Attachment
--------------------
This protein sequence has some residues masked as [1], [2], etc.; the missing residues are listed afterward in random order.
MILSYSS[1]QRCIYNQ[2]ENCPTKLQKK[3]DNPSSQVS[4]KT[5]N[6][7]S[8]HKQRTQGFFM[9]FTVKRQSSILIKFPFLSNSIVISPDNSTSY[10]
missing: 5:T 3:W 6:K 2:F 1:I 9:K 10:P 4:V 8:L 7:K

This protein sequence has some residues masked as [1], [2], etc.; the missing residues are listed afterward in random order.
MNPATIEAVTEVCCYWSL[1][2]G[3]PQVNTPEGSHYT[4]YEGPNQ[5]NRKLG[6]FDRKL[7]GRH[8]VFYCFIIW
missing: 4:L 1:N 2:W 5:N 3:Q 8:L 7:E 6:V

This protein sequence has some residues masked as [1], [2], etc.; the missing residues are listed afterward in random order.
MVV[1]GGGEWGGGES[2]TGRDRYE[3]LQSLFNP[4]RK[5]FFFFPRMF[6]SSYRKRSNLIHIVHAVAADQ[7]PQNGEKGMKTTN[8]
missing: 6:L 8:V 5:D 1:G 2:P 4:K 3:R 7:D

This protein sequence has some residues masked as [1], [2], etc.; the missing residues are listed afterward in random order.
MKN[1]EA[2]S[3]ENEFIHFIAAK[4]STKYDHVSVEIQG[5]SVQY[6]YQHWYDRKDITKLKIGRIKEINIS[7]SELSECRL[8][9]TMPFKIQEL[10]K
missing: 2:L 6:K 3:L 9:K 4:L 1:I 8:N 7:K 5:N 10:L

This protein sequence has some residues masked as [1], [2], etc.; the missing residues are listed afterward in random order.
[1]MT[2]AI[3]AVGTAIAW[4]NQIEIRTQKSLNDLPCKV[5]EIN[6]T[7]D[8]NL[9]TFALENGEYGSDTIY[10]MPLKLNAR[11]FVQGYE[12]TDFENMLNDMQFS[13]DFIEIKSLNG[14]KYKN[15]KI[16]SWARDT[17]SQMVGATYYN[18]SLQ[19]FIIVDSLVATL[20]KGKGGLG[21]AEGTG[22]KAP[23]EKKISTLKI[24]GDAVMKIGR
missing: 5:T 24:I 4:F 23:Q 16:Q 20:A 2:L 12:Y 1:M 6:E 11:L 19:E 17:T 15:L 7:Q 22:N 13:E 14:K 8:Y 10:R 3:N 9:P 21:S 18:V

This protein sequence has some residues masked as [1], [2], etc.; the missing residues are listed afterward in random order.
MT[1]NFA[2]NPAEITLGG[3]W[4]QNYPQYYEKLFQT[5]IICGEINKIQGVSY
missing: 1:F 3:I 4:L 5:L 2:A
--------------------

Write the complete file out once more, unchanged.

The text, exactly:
This protein sequence has some residues masked as [1], [2], etc.; the missing residues are listed afterward in random order.
MILSYSS[1]QRCIYNQ[2]ENCPTKLQKK[3]DNPSSQVS[4]KT[5]N[6][7]S[8]HKQRTQGFFM[9]FTVKRQSSILIKFPFLSNSIVISPDNSTSY[10]
missing: 5:T 3:W 6:K 2:F 1:I 9:K 10:P 4:V 8:L 7:K

This protein sequence has some residues masked as [1], [2], etc.; the missing residues are listed afterward in random order.
MNPATIEAVTEVCCYWSL[1][2]G[3]PQVNTPEGSHYT[4]YEGPNQ[5]NRKLG[6]FDRKL[7]GRH[8]VFYCFIIW
missing: 4:L 1:N 2:W 5:N 3:Q 8:L 7:E 6:V

This protein sequence has some residues masked as [1], [2], etc.; the missing residues are listed afterward in random order.
MVV[1]GGGEWGGGES[2]TGRDRYE[3]LQSLFNP[4]RK[5]FFFFPRMF[6]SSYRKRSNLIHIVHAVAADQ[7]PQNGEKGMKTTN[8]
missing: 6:L 8:V 5:D 1:G 2:P 4:K 3:R 7:D

This protein sequence has some residues masked as [1], [2], etc.; the missing residues are listed afterward in random order.
MKN[1]EA[2]S[3]ENEFIHFIAAK[4]STKYDHVSVEIQG[5]SVQY[6]YQHWYDRKDITKLKIGRIKEINIS[7]SELSECRL[8][9]TMPFKIQEL[10]K
missing: 2:L 6:K 3:L 9:K 4:L 1:I 8:N 7:K 5:N 10:L

This protein sequence has some residues masked as [1], [2], etc.; the missing residues are listed afterward in random order.
[1]MT[2]AI[3]AVGTAIAW[4]NQIEIRTQKSLNDLPCKV[5]EIN[6]T[7]D[8]NL[9]TFALENGEYGSDTIY[10]MPLKLNAR[11]FVQGYE[12]TDFENMLNDMQFS[13]DFIEIKSLNG[14]KYKN[15]KI[16]SWARDT[17]SQMVGATYYN[18]SLQ[19]FIIVDSLVATL[20]KGKGGLG[21]AEGTG[22]KAP[23]EKKISTLKI[24]GDAVMKIGR
missing: 5:T 24:I 4:F 23:Q 16:Q 20:A 2:L 12:Y 1:M 6:E 11:L 19:E 17:T 15:L 7:Q 22:N 13:E 14:K 8:Y 10:R 3:N 9:P 21:S 18:V

This protein sequence has some residues masked as [1], [2], etc.; the missing residues are listed afterward in random order.
MT[1]NFA[2]NPAEITLGG[3]W[4]QNYPQYYEKLFQT[5]IICGEINKIQGVSY
missing: 1:F 3:I 4:L 5:L 2:A